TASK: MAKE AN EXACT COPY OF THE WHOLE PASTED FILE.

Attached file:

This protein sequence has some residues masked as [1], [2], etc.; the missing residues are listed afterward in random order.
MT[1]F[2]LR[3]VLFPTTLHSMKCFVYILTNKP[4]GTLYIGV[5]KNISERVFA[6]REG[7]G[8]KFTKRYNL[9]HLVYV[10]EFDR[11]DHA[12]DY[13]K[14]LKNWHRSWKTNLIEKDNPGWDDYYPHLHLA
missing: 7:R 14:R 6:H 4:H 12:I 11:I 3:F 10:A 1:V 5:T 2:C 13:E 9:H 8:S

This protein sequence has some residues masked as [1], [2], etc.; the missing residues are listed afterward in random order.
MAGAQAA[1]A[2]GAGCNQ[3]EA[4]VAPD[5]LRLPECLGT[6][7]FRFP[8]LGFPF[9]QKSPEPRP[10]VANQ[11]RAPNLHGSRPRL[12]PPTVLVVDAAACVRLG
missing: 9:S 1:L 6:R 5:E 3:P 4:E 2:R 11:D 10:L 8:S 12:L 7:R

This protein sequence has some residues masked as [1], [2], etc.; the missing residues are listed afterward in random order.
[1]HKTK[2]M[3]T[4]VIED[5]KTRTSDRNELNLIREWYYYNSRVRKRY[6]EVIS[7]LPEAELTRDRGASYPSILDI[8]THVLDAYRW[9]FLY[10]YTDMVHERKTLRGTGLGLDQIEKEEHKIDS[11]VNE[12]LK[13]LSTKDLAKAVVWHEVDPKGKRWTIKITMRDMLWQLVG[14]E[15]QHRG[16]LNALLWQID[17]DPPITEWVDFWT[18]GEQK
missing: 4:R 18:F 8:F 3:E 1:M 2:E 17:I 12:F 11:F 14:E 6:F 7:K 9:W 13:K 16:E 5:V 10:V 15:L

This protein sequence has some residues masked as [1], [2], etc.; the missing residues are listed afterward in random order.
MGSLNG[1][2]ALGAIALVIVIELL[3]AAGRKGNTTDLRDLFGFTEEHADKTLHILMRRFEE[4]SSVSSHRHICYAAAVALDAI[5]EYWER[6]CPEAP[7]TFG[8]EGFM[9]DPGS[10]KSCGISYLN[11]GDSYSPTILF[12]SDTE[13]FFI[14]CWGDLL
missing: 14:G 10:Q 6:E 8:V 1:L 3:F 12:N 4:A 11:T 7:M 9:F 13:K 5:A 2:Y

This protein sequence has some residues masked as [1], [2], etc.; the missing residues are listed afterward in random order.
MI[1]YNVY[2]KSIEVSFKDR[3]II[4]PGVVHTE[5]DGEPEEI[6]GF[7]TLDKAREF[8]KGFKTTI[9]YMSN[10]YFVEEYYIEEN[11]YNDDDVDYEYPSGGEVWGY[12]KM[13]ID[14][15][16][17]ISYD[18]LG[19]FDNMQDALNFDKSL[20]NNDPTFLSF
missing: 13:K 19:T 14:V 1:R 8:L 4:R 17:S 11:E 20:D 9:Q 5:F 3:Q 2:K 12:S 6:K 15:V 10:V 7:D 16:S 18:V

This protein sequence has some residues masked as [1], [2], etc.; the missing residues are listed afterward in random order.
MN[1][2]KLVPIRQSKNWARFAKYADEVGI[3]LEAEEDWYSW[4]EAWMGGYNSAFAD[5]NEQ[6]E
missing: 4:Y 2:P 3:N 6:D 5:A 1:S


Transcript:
This protein sequence has some residues masked as [1], [2], etc.; the missing residues are listed afterward in random order.
MT[1]F[2]LR[3]VLFPTTLHSMKCFVYILTNKP[4]GTLYIGV[5]KNISERVFA[6]REG[7]G[8]KFTKRYNL[9]HLVYV[10]EFDR[11]DHA[12]DY[13]K[14]LKNWHRSWKTNLIEKDNPGWDDYYPHLHLA
missing: 7:R 14:R 6:H 4:H 12:I 11:I 3:F 10:A 1:V 5:T 2:C 13:E 9:H 8:S

This protein sequence has some residues masked as [1], [2], etc.; the missing residues are listed afterward in random order.
MAGAQAA[1]A[2]GAGCNQ[3]EA[4]VAPD[5]LRLPECLGT[6][7]FRFP[8]LGFPF[9]QKSPEPRP[10]VANQ[11]RAPNLHGSRPRL[12]PPTVLVVDAAACVRLG
missing: 9:S 1:L 6:R 5:E 3:P 4:E 2:R 11:D 10:L 8:S 12:L 7:R

This protein sequence has some residues masked as [1], [2], etc.; the missing residues are listed afterward in random order.
[1]HKTK[2]M[3]T[4]VIED[5]KTRTSDRNELNLIREWYYYNSRVRKRY[6]EVIS[7]LPEAELTRDRGASYPSILDI[8]THVLDAYRW[9]FLY[10]YTDMVHERKTLRGTGLGLDQIEKEEHKIDS[11]VNE[12]LK[13]LSTKDLAKAVVWHEVDPKGKRWTIKITMRDMLWQLVG[14]E[15]QHRG[16]LNALLWQID[17]DPPITEWVDFWT[18]GEQK
missing: 4:R 18:F 8:F 3:E 1:M 2:E 17:I 12:F 11:F 14:E 6:F 7:K 9:W 13:K 16:E 5:V 10:V 15:L

This protein sequence has some residues masked as [1], [2], etc.; the missing residues are listed afterward in random order.
MGSLNG[1][2]ALGAIALVIVIELL[3]AAGRKGNTTDLRDLFGFTEEHADKTLHILMRRFEE[4]SSVSSHRHICYAAAVALDAI[5]EYWER[6]CPEAP[7]TFG[8]EGFM[9]DPGS[10]KSCGISYLN[11]GDSYSPTILF[12]SDTE[13]FFI[14]CWGDLL
missing: 14:G 10:Q 6:E 8:V 1:L 3:F 12:N 4:A 11:T 7:M 9:F 13:K 5:A 2:Y

This protein sequence has some residues masked as [1], [2], etc.; the missing residues are listed afterward in random order.
MI[1]YNVY[2]KSIEVSFKDR[3]II[4]PGVVHTE[5]DGEPEEI[6]GF[7]TLDKAREF[8]KGFKTTI[9]YMSN[10]YFVEEYYIEEN[11]YNDDDVDYEYPSGGEVWGY[12]KM[13]ID[14][15][16][17]ISYD[18]LG[19]FDNMQDALNFDKSL[20]NNDPTFLSF
missing: 13:K 19:T 14:V 1:R 8:L 4:R 17:S 11:E 20:D 9:Q 5:F 3:Q 2:K 12:S 6:K 15:V 10:V 7:D 16:S 18:V

This protein sequence has some residues masked as [1], [2], etc.; the missing residues are listed afterward in random order.
MN[1][2]KLVPIRQSKNWARFAKYADEVGI[3]LEAEEDWYSW[4]EAWMGGYNSAFAD[5]NEQ[6]E
missing: 4:Y 2:P 3:N 6:D 5:A 1:S